Webster Anderson was one of two men from South Carolina who won Congressional Medals of Honor for their deeds in Vietnam. (Ralph Johnson was the other). Anderson, born in Winnsboro on July 15, 1933, was a career member of the U.S. Army, joining the army in 1953, long before he began his tour of duty in Vietnam.
It seemed nothing could stop Webster Anderson. Not North Vietnamese troops. Not the loss of both legs and a hand. Not the loss of a spouse. Until the end, Army Sgt. 1st Class Anderson pressed on — driven to see his life of 70 years end on his own terms, family and friends said Monday.
Anderson, one of only eight South Carolinians who received the Medal of Honor for heroism in the Vietnam War, died of cancer Saturday at his Fairfield County home. “He did not cry. He did not mumble. He did not complain,” said Anderson’s son, Davis. “He took his last breath with dignity.”
Anderson’s wife, Vickie, said her husband’s strong will and determination to see things through to the end were the qualities she most admired. “When he did something, he didn’t stop until he got it right, and he never left anything undone,” Vickie Anderson said. “I learned a lot from him. He made me a better woman.”
Webster Anderson also refused to let the injuries he suffered get to him, friends and family said. “He didn’t hold a grudge,” said John F. Baker of Columbia, also a Medal of Honor recipient from the Vietnam War. “He was just a real nice, pleasant and friendly guy.”
Anderson usually started the day doing 200 push-ups and 200 sit-ups, and lifting weights with his one arm. He walked five miles a day on his artificial limbs, said Davis, 32, his youngest son. “There’d be days when he’d throw off those legs and jump into Lake Wateree for a swim,” Davis Anderson added. His father would take Fridays off from his TV repair business, get his boat and go fishing.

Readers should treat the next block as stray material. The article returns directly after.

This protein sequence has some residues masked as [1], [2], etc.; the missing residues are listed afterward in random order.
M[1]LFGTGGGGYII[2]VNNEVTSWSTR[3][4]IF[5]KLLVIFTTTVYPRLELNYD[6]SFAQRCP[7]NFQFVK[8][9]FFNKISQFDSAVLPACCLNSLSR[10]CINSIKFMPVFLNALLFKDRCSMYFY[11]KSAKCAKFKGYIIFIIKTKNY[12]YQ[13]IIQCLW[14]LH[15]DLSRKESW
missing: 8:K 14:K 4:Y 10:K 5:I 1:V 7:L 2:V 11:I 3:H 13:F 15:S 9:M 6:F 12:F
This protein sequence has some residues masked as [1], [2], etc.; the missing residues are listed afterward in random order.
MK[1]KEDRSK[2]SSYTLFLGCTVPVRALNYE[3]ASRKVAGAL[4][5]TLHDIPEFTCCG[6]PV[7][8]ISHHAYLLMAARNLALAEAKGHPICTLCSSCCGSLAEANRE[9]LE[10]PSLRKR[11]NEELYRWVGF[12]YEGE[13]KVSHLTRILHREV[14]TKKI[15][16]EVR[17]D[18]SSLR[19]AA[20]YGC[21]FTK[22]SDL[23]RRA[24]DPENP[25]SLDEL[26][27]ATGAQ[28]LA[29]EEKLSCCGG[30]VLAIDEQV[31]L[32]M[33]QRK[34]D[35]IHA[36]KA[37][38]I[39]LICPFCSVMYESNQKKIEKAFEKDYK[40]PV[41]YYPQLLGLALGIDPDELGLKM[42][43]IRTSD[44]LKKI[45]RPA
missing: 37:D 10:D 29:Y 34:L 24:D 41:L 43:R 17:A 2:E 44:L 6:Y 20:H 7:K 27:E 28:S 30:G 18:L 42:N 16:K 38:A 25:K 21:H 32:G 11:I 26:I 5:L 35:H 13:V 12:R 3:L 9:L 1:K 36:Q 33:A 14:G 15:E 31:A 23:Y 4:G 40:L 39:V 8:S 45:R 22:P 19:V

“He taught me that we could be anything we wanted, and he lived his life that way,” Davis Anderson said. That lesson served Davis Anderson well. When he was 9 months
old, Davis lost a leg to cancer. The disability didn’t deter Davis, who went on to play high school football and graduate from college.
While Webster Anderson said in interviews he didn’t dwell on what happened in Vietnam, he admitted to a reporter that he couldn’t forget what fate dealt him on Oct. 15, 1967. Sgt. Anderson was with an artillery battery of the 101st Airborne Division at a place called Tam Ky.
That night, the battery of about 60 soldiers was attacked and overrun by North Vietnamese. “When it happened, I looked at our young kids, and they were so scared,” said Anderson, 34 at the time of the attack. “They were jumping in holes and crying. A lot of them were getting killed, and I thought I was going to die, too.”
Anderson mounted the exposed parapet of his howitzer position to direct fire at the enemy and shoot his rifle at attacking North Vietnamese soldiers. Two grenades exploded at Anderson’s feet, severely injuring his legs. Anderson lifted himself off the ground, propped up against the parapet and continued to direct his soldiers.
Another enemy grenade landed in the gun pit near a wounded member of Anderson’s crew. Anderson tried to throw it away, but it exploded in his right hand.
Despite his injuries, Anderson refused medical treatment and continued to direct his troops until they repulsed the attack.
For his actions, Anderson was awarded the Medal of Honor by Congress. President Richard Nixon presented it to him in November 1969.
Parades and banquets were held in Anderson’s honor when he returned to his hometown of Winnsboro in December 1969. Among those attending the ceremonies were Gov. Bob McNair and U.S. Sens. Strom Thurmond and Fritz Hollings.
Anderson pressed on with his life, operating a TV repair shop from his home and raising his family of two boys and a girl. All went to college. Two became teachers; Davis is Fairfield County deputy administrator.
A fire destroyed Anderson’s home in 1975. Everything was lost, including his Medal of Honor. But Thurmond got Anderson another one.
His first wife, Ida, died in 1991. He married his second wife, Vickie, in 1996.
Webster Anderson kept up his rigorous pace until 1995, when a fifth stroke robbed him of the use of his left arm. Baker said he visited Webster Anderson almost daily during the
two months he was being treated for colon cancer at the Dorn VA Hospital.
“He left the hospital about a month ago,” said Baker, who works in the hospital’s computer department. “He wanted to go home and die.” On Saturday, Webster Ander-
son lay on his deathbed, surrounded by his wife, children and step-children, and some of their 13 grand- and step-grandchildren.
Death came the way Webster Anderson wanted. “We’ve got to be thankful now,”
Davis Anderson said. “He’s no longer in any pain. “They say old soldiers never
die, they just fade away. But he’ll be with us for a long, long time.”